I would like to thank Amazon Publishing for a copy of The Perfect Mother to read and review and to Emma Welton of Books On The Bright Side for inviting My Booksih Blogspot to participate in the blogtour

About the author

Originally from Ireland, Caroline lives with her family, parrot and two dogs in a pretty village on the coast of Essex.

A former police detective, Caroline has worked in CID and specialised in roles dealing with vulnerable victims, high-risk victims of domestic abuse, and serious sexual offences.

Published by Bookouture and Thomas & Mercer, she now writes full time and all her books have become number 1 best sellers in their categories. She is a USA Today Bestselling Thriller Author

#Blogtour Six Wicked Reasons by Jo Spain @SpainJoanne @QuercusBooks @MillsReid11

Six Wicked Reasons by Jo Spain   Quercus January 16th 2020

It’s June 2008 and twenty-one-year-old Adam Lattimer vanishes, presumed dead. The strain of his disappearance breaks his already fragile family.

Ten years later, with his mother deceased and siblings scattered across the globe, Adam turns up unannounced at the family home. His siblings return reluctantly to Spanish Cove, but Adam’s reappearance poses more questions than answers. The past is a tangled web of deceit.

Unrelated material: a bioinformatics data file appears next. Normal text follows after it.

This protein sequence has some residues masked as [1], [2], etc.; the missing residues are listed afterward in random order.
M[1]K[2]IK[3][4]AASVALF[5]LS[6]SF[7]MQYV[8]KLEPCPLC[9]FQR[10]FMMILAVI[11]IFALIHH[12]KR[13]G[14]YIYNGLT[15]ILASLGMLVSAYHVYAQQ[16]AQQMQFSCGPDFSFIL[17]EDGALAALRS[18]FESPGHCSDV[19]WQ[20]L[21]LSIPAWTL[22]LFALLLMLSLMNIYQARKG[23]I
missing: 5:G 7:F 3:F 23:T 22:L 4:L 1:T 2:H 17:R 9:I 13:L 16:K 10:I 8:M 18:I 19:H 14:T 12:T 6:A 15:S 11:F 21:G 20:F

And, as tension builds, it’s apparent somebody has planned murderous revenge for the events of ten years ago.

My Review

There’s nothing like a fractured family on which to base a novel and Jo Spain excelled, as she brought us six siblings, all spread far and wide, all with their own secrets.

The return of Adam, the son, the brother who vanished years ago and acted as the catalyst to bring them all back together at the family home in Ireland.

A family reunion that was like no other, a murder that brought out the best and the worst in their characters. Spain’s characterisations were the highlight of the novel, each sibling so different, their circumstances varied and diverse.